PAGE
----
How To Survive At The DMV

The DMV Just Might Be The Most Miserable Place In All Of Existence

Anytime you go, you're in for a miserable time.


Some places just are not very much fun to visit. It doesn't matter when you go, or what your purpose is for going, because either way, you are surely in for an incredibly miserable time. The DMV, or MVD as it is called in some places, is definitely one of these entirely awful places to visit. It may, in fact, be one of the most miserable places of all.

The DMV, of course, is the Department of Motor Vehicles, and it is essentially the place that one must visit for things like new driver licenses, changes of vehicle ownership, vehicle registration renewal, and so on. Thankfully, some of these things can now be completed online, making it so that it is not always absolutely necessary to physically visit the DMV. Oh, thank goodness.

Why, you may ask, is the DMV such an incredibly miserable place? Well, I think it's a combination of things. The employees often look like they hate their jobs and don't want to be there. This isn't always true, and I have actually met some wonderful DMV employees who are incredibly friendly and helpful, but I have also encountered some who are rude and disrespectful, so it just depends.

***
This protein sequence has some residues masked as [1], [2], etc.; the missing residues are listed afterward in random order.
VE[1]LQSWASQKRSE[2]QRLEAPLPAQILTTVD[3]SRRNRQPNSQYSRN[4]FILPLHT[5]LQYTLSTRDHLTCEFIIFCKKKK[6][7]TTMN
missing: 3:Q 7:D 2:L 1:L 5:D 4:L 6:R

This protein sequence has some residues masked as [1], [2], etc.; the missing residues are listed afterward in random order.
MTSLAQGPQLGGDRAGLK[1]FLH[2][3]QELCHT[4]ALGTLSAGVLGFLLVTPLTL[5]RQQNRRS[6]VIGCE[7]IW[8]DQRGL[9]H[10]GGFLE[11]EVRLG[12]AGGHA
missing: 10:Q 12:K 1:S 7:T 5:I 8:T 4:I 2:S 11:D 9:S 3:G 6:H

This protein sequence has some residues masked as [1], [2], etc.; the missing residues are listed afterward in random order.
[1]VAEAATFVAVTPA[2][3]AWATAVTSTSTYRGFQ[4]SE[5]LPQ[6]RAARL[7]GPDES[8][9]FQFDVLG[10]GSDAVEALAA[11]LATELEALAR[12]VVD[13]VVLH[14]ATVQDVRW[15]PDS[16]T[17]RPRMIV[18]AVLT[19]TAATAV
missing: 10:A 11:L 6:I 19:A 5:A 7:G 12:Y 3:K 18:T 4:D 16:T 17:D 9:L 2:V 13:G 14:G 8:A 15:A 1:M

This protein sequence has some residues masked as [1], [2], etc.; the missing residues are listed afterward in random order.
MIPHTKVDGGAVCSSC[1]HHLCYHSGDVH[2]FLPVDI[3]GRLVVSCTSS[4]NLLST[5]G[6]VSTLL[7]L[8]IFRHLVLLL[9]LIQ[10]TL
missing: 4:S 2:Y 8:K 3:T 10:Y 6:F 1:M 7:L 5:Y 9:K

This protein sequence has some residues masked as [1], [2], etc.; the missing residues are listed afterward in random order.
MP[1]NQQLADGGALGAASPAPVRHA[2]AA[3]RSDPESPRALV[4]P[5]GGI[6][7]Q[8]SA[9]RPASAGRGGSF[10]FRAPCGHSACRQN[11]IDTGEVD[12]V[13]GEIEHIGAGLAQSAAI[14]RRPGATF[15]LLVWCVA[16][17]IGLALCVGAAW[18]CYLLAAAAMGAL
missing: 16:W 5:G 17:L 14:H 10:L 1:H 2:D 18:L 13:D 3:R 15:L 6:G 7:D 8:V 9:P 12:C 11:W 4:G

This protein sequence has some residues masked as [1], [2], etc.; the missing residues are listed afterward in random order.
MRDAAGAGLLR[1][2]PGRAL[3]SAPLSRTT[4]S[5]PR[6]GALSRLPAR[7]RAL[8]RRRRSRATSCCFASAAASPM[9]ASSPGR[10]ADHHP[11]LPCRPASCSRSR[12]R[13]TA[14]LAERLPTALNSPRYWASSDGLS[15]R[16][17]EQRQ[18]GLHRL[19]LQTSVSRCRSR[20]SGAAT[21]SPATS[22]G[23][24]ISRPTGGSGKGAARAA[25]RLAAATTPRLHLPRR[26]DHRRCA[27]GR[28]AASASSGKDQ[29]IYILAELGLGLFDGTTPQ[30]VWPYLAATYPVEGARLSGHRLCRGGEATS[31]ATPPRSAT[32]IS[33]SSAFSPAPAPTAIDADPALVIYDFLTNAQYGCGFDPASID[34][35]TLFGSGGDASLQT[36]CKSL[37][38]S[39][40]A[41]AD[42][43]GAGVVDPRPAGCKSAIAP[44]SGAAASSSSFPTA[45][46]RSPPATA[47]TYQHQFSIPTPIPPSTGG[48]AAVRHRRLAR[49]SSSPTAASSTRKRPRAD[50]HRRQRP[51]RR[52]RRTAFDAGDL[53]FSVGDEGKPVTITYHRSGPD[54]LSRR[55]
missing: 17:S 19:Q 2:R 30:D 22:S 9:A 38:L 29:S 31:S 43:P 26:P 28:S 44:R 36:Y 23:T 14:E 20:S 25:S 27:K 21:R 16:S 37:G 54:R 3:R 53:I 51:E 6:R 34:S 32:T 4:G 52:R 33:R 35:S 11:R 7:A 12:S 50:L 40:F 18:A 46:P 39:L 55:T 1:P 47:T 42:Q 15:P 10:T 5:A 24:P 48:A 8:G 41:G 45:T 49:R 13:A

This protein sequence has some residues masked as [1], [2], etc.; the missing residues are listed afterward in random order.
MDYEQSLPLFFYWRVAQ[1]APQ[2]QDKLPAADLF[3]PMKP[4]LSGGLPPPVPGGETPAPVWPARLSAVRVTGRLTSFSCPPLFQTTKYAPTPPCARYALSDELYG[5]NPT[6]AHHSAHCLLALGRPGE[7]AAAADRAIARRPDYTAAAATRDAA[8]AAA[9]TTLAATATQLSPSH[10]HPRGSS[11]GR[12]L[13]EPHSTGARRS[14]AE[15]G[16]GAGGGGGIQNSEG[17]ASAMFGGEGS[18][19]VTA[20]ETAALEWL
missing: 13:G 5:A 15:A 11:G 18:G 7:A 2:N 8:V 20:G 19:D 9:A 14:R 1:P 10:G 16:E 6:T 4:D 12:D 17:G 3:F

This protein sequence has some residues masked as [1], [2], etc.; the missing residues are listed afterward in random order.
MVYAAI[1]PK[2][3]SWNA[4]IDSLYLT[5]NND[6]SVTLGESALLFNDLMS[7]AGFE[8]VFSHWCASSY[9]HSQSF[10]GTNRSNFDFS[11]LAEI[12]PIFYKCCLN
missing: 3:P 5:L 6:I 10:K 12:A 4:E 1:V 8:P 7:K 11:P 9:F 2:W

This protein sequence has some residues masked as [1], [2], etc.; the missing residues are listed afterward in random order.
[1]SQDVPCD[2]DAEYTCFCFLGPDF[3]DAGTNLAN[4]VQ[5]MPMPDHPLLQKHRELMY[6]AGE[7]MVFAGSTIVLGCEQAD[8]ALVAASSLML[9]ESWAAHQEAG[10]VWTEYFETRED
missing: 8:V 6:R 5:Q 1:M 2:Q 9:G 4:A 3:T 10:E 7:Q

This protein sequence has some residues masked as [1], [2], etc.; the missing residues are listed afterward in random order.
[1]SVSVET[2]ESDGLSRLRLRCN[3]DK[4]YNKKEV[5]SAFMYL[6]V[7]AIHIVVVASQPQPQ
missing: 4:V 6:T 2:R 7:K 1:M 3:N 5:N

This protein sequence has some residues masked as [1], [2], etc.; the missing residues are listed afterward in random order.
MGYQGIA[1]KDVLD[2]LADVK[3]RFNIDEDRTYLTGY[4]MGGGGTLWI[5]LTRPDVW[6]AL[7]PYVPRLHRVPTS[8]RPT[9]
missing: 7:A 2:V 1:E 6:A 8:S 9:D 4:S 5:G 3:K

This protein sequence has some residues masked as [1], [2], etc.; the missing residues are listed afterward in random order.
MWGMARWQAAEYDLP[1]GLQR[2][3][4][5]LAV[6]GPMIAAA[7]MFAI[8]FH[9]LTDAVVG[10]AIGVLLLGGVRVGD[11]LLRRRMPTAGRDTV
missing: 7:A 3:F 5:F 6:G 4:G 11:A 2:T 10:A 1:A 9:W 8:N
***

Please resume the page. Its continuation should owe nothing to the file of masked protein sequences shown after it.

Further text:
Still, DMV employees don't exactly have to provide exceptional customer service like employees do at places like hotels or restaurants. If you receive bad customer service at a restaurant or hotel, you can simply not return there and try a different one next time. But, if you receive bad customer service at the DMV, you don't exactly have many alternatives for where you could go instead the next time. What would you do? Try the other DMV across town next time you have to get something done involving your car? I guess that you could, but you probably won't.

Why else is the DMV so terrible? Well, the lines always seem incredibly long, no matter what day of the week or time of the day that you go. You may just need to go in there for something incredibly simple, yet you still could very well end up waiting for over an hour just to get it done, a very painful process indeed. When you wait in line for a ride at an amusement park or something like that, at least you have the ride itself to look forward to, something to make waiting in line worth it. At the DMV, all you get after waiting in line is the chance to talk to a disgruntled DMV employee. Oh, what a joy.

Everything just moves so slowly there. After all, there is a reason that the movie Zootopia chose to characterize the DMV using only sloths.